Chapala or Bust: Our Ultimate Road Trip, Part 2

We were finally in Mexico!

(If you’re looking for how we got here, see the prior post here.)

Driving in Mexico can be sorely challenging.

First, there’s the newness of it. It’s just plain different here than in the States. Once we were out of Nogales and the commercial zone, there were no more strip malls, big-box stores, gaudy flashing signs. But there was an entirely new (to us) landscape. It’s really a challenge to keep the eyes on the road with all this newness coming at us at sixty miles per hour.

Second, the roads are different and until you get to know them pretty well, a careful eye is required.

We’ve articulated in other posts some of the issues with driving here in Mexico. You can find them here and here.

Suffice to say that the biggest challenge we faced immediately after crossing was how to ensure that we stayed on the toll roads. We had Google fired up; still just the sheer difference in layout of the highways here in Mexico requires special driving attention. At least it did for us.

And we had been forewarned not to drive at night, even on the toll roads. Some of these warnings are just fear-based. Yet, there is good reason to follow this rule. Toll roads can become regular roads without warning. It’s not necessary that you will pay a toll and then be off the toll road. Nope. A toll road can become a regular road and vice-versa with warning.

So? So what? A regular road can (and is very likely to) have speed bumps. Hard to see sometimes during the day; almost impossible at night. Plus pedestrians, bikes, and motorbikes.

We kept track of which major cities were coming up on our route and would then book a hotel online to spend the night.

We went through a number of cities.

You’ll find peddlers and vendors at many intersections. Guys (it’s always guys) will want to wash your windshield for you and will just start doing so unless you pretty aggressively say No. Doesn’t matter than your windshield was washed at the prior intersection. They’ll keep at it. And, for the most part, they will leave you alone if you wave them off.

Yes, we passed through areas of Mexico listed as danger zones on by the U.S. Department of State website. We had no problems.

Keep smart; be vigilant; be aware. We’re found that to be sufficient here in Mexico.

More from Grupoteriso

Happy weekend to you and yours.

Music, music, music. One of the many things we love about Mexico.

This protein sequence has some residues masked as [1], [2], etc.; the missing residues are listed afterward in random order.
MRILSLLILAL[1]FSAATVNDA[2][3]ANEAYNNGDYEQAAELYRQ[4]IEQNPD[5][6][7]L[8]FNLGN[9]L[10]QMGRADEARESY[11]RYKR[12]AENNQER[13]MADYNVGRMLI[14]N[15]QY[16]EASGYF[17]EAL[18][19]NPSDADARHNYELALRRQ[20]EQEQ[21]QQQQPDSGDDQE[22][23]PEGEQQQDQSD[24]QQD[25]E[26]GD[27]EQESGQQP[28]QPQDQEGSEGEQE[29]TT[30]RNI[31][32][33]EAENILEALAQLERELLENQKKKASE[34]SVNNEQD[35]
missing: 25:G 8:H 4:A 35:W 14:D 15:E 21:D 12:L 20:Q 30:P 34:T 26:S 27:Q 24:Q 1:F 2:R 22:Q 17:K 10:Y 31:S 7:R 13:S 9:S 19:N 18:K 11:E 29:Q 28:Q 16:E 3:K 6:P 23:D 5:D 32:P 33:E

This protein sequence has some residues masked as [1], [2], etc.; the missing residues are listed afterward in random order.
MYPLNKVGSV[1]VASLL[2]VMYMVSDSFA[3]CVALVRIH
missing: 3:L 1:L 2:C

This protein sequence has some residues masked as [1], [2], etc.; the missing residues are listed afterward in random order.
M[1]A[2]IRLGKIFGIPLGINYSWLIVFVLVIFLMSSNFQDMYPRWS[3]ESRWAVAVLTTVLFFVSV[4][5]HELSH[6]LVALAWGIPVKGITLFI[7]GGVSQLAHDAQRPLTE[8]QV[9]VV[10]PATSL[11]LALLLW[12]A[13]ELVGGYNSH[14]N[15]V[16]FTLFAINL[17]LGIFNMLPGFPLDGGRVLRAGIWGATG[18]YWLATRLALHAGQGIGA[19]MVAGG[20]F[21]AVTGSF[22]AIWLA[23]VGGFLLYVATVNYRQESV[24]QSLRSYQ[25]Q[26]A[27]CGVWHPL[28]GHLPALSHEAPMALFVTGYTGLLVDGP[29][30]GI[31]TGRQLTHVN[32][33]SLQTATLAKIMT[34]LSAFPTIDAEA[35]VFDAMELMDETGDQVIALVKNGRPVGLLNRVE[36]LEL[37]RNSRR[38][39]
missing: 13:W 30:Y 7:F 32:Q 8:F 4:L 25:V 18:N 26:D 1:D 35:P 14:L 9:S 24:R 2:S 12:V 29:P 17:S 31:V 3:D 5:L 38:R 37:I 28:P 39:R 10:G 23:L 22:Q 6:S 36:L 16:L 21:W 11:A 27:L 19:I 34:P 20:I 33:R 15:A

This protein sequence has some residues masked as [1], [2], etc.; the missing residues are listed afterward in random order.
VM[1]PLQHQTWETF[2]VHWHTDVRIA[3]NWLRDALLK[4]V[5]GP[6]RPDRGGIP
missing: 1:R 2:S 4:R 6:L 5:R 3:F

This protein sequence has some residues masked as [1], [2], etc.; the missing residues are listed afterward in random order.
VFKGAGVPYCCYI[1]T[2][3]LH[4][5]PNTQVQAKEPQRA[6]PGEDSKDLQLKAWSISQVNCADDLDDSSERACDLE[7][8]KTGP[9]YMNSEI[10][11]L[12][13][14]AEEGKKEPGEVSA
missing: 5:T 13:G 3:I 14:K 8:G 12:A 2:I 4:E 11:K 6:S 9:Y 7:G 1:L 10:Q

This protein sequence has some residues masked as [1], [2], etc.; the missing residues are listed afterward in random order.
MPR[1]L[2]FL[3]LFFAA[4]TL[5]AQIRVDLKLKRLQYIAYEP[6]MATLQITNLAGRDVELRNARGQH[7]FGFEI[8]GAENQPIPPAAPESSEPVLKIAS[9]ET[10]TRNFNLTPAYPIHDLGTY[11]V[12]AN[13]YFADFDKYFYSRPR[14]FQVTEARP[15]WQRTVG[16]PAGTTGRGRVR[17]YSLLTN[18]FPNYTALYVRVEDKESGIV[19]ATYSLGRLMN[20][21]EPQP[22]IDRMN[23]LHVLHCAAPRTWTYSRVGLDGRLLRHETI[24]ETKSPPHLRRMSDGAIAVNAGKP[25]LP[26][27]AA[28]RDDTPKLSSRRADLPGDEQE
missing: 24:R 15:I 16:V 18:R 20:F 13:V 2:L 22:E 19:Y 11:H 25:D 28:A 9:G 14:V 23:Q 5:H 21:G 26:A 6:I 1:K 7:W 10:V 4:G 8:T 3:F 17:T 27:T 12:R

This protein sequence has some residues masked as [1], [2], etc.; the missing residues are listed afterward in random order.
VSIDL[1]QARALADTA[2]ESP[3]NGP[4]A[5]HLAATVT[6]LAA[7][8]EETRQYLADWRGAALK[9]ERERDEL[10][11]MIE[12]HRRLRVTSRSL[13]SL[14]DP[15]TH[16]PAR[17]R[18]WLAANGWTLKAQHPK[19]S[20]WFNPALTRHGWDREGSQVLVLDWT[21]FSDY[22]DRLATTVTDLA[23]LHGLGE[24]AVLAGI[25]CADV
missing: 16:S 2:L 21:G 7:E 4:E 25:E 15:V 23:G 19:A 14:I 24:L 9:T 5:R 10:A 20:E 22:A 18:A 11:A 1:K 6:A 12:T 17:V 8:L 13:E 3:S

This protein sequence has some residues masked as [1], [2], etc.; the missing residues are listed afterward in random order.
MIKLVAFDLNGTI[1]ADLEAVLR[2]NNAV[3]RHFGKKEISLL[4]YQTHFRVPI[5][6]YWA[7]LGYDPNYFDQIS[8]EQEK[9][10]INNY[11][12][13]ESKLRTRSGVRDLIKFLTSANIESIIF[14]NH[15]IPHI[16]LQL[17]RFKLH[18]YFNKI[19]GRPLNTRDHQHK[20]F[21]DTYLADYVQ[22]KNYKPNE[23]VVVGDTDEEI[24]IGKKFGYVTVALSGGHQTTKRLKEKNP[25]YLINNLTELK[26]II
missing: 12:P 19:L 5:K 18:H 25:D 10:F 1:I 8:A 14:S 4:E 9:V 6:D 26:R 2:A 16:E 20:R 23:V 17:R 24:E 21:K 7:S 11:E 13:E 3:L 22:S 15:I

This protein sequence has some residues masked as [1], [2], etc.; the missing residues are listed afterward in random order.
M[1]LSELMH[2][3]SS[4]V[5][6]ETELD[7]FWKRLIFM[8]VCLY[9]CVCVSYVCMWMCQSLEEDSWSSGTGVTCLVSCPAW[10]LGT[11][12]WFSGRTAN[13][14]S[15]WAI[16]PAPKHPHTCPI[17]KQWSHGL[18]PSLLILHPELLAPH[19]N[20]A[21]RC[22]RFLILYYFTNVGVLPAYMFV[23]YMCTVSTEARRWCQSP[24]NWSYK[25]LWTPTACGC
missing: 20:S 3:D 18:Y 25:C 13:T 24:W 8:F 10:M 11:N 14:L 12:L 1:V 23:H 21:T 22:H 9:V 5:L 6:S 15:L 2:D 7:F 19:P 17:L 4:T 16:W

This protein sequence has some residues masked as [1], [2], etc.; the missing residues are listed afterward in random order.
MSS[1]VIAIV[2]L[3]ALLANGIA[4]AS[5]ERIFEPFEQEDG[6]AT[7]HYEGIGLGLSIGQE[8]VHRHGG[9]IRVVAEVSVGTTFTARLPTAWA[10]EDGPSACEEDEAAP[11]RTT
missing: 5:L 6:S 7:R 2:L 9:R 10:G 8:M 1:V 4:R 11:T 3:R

In an earlier blog we wrote about an encounter with a delightful band in Guadalajara. You can read that post here.

We subscribed to their YouTube feed and they have released another toe-tapper we thought we would share.

Hopefully we can find out how to learn where they are playing so we can see them again. If you find out, please let us know!




Volaris, We Have A Problem (And We Love You Anyway)

We interrupt our regularly scheduled posts to blog on a particularly annoying issue. In poking around among expats here in the Chapala area, we found that a number of expats have had similar experiences with our local airline, Volaris. Hopefully, Volaris will accept the challenge to fix these issues.

If you’ve read this blog with any regularity, you already know we really like the low-cost Mexican airline, Volaris. Their prices are outstanding. And they’ve expanded their service to a lot of U.S. destinations.

For example, we travel a lot between Guadalajara and Houston. If we can travel toward the middle of the week (Tuesday, Wednesday, Thursday), we can get a fare of about $230 U.S. For a direct flight. The only other direct we’ve been able to find is typically over $500 U.S. And many flights from Guadalajara to Houston cost $300 or more and route through Mexican City with a ten, eleven or twelve hour travel time. Not very attractive.

Not only is the pricing on Volaris excellent, the service is excellent as well. We’ve always had four flight attendants on every flight; the planes are clean; the flight attendants actually help with boarding.

Bet you know what’s coming. There’s a big BUT here. Yes, there is.

Volaris strongly encourages passengers to check in online, or via their mobile app, or even via Facebook Messenger. Actually they charge you to check in at the airport.

So what’s the problem? Well, in our experience, and in the experience of at least a number of expats we know, sometimes you can check in online; sometimes you can’t. Sometimes you can check in with the mobile app; sometimes you can’t. And, the same with Facebook Messenger.

When I say you can’t check in either online or via the mobile app, I mean that you fill in the information Volaris requests, verify it, and submit and you get back a message saying there’s been a problem and you can’t check in.

And waiting an hour or so doesn’t help. Nor does trying multiple times. If it doesn’t work the first time, it’s not going to.

Last week I had a flight scheduled and couldn’t check in online. And then I missed the flight because of horrendous lines at the Guad airport and the rigmarole of checking in and getting through security and dealing with immigration.

So I bought another ticket for a flight a couple of days later and, voila, I actually did get to check in via the mobile app.

However, for the return flight scheduled for today, I tried to check in on Sunday, and no. Couldn’t do it.

My brother-in-law poked around and discovered that the problem is definitely in the Information Technology (IT) settings that Volaris has instituted.

Volaris: this is totally fixable. So, please, please fix it!

I’ve tried to communicate with Volaris about this problem. Unfortunately, their contact channels are something else in dire need of upgrading.

So, here’s the oddity. Volaris has the operations side down. They’re really good at what I need an airline for. Thumbs up! The customer service side? Well, certainly not the worst I’ve ever encountered. That’s about as kind as I can be.

So, use them. We do, but we do so knowing the risks and the hassles that may, and are likely to be encountered.

And if you know anyone who knows anyone upstairs in Volaris, please have them read this blog page. I’d love to have these issues fixed.